Tip: Alerts on Beta and Stable that happen at the time of a new version release will often have triggered an alert on Dev. Look for those Dev alerts. Most likely they already have associated bugs. If the Beta/Stable change is the same scale at the Dev change, it's likely the same issue--you should simply point the Beta/Stable alert thread to the existing bug thread.

With this process, when the next triage engineer begins their triage rotation, they'll be able to see which alerts have been handled and which have not. All alerts that have been handled will have a reply from a triage engineer. All alerts that have not been looked at will not.

Sometimes multiple alerts will be fired at around the same time, on the same channel, on related histograms. All of these alerts can be filed as part of the same bug if the triage engineer thinks they're likely all related (as they likely are). All these alerts should be mentioned in the bug and all the separate alert threads should be replied to pointing to that bug.

When filing the bug about an alert:

  • Leave it Untriaged. You should investigate it during your triage shift; if you don't identify a root cause, the next triager will see the bug and try. Only assign an owner if the likely root cause has been determined!
  • Add the Restrict-View-Google label so metrics can be discussed without fear of leaking sensitive information.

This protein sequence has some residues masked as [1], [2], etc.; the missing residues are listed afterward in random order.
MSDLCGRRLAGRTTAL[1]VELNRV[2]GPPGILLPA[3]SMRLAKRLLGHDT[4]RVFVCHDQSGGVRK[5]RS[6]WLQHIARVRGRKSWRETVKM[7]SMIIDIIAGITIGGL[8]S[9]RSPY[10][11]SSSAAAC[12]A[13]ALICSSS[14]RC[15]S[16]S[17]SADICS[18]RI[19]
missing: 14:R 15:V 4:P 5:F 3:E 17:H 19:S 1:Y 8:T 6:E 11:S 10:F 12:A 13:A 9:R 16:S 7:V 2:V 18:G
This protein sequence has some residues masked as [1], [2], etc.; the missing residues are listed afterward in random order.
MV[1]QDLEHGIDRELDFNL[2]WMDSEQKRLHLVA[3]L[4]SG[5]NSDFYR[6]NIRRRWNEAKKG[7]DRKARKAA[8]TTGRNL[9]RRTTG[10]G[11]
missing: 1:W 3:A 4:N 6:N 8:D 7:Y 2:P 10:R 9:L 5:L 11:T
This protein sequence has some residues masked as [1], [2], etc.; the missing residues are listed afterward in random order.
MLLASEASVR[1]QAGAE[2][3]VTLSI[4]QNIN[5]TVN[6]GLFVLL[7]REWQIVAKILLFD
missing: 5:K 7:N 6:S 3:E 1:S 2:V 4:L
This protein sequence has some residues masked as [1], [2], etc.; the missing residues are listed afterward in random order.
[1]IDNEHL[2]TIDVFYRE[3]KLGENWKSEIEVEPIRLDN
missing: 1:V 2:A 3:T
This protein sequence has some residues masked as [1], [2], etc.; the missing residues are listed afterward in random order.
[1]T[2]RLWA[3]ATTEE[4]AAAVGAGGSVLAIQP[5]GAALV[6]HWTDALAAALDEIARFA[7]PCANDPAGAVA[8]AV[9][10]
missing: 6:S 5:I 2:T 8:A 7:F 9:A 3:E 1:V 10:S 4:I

• Link to the alert message.
  • Set a priority. Generally these bugs should be Priority-1 or Priority-2.
  • Tag it with a milestone (if appropriate).
  • Likely, label it with either Performance-Browser or Hotlist-OmniboxRanking. (Probably one of those is appropriate.)

Investigating an Alert

The timeline dashboard is your friend, especially the split by channel, split by platform, split by milestone, and split by version features. Some tips on how to investigate using the timeline dashboard:

  • If the regression is on Dev, see if you can spot it on Canary. That can usually indicate a narrow regression range. This can usually be done unless the histogram is too noisy.
  • What platforms did the regression happen on? That might narrow down the area of relevant code.
  • Did the regression happen on multiple channels at the same time? If so, then it's either caused by a change that was submitted and quickly merged to multiple channels or it may be caused by something external to Chrome (such as a major holiday or significant weather events, which can change omnibox behavior).

Action: The best way to verify that a particular changelist caused a regression is to revert the changelist and see if the metrics improve. This is a better strategy than landing a fix directly. If the “fix” doesn‘t make the metric recover to the exact same degree as the regression, it’s unclear whether the fix was related to the regression, only a partial solution, and whether there's still another issue.